Google+: Will it live up to the hype?Article added by Amy McIlwain on August 4, 2011
Amy McIlwain

Amy McIlwain

Denver, CO

Joined: August 26, 2010

It would seem that Google+ is simply an amalgamation of several social networking services that we already use. So I guess the big question is: What value will Google+ bring me that I can’t get through my current social networks?

It may be because of the field I’m in, or it may simply be the best word-of-mouth advertising I’ve seen in a while, but if I had dime for every time a friend, colleague or acquaintance asked me if I was on Google+, well I wouldn’t be rich (darn inflation), but I would be walking around with a lot of change in my pockets.

Have you heard about Google+? I wouldn’t be surprised if you hadn’t, due to the fact that Google hasn’t marketed Google+ through any of its other channels or services.

It’s not that Google is trying to downplay the new social platform. Instead, they believe that what they’re comfortable showing off right now is just step one of a much bigger picture. And if that’s the case, the more than 20 million users of Google+ who have signed up since its launch at the end of June definitely paint a much bigger picture of what’s to come in the future.

With Google+ still in its infancy, it’s important to simply understand the platform and its functionality. That’s why we’ve created this Google+ breakdown:


The first thing you are likely to interact with on Google+ will be a feature called circles. The circles feature will allow you to create and manage groups such as family, friends, business contacts, etc. and organize your connections on Google+.

Claiming that the circles feature is much easier to operate and manage than other social networking platforms, Google also claims that it will increase sharing ability and be more realistic.


According to Google+ developers, the sparks feature isn’t a search engine, it’s a “sharing engine.” Much like an RSS feed, when you add your interests to Sparks, you will automatically receive a feed of relevant information from across the Internet. You can also store photos and videos, as well as share any content you deem necessary to your Google+ connections.


Hangouts are essentially group video chat zones within your circles. If any individual within a given circle is in a hangout, you’ll receive an alert and the ability to join the hangout and video chat with everyone there.

What’s cool is that the Google+ system is smart enough to focus on who is controlling the conversation in any given minute.

Huddle is a group messaging app that works across SMS, Android and iPhone and allows you to communicate with the connections in specific circles. For example, if a group of friends within one of your circles is planning a dinner together, you can all contribute to a conversation via messaging on Google+’s huddle feature.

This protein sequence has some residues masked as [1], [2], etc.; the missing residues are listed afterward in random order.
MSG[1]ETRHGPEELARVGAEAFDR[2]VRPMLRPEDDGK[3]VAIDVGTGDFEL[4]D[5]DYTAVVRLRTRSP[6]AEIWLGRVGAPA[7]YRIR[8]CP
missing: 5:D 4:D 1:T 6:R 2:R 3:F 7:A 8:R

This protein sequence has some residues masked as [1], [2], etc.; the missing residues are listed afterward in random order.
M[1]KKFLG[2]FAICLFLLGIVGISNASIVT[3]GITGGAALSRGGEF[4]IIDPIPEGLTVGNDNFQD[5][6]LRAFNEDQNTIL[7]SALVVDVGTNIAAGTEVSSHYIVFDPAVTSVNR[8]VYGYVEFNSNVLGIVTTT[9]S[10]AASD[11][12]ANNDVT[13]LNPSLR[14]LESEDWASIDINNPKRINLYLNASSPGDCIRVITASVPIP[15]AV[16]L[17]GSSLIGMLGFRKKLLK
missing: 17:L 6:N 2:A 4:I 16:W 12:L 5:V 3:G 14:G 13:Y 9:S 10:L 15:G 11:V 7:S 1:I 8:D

Other notable features:
  • Mobile: Google+ claims they’ve personalized the mobile experience by adding features like GPS, cameras and messaging.

  • Location: Add your location to any post.

  • Instant upload: Each time you snap a photo, Google+ will add it to a private album for easier accessibility.

  • +1: Pretty much another Facebook “like” button.

  • Privacy: Unlike the majority of other social networks out there, Google+’s default settings automatically opt users out of being public, rather than the standard practice by most other services to automatically opt users in.
It would seem that Google+ is simply an amalgamation of several social networking services that we already use. So I guess the big question is: what value will Google+ bring me that I can’t get through my current social networks?

While the new platform may be like honey for the tech-savvy bee, it could yield negative effects for those who are overwhelmed by too much media and technology already. Much of the anticipation and hype surrounding Google+ is simply a result of the “super secret” development and slow, invitation-only launch to the public.

Scarcity is a great marketing technique and has worked for Google in the past with the invite-only release of Gmail. But is it all just hype?

So far, I’m not impressed, but the jury is still out. I’m curious to know what you think of the new platform. Have you signed up? Will you sign up? And what will you use it for? Let us know your thoughts and how you think it will be beneficial or detrimental to your personal and professional networks.
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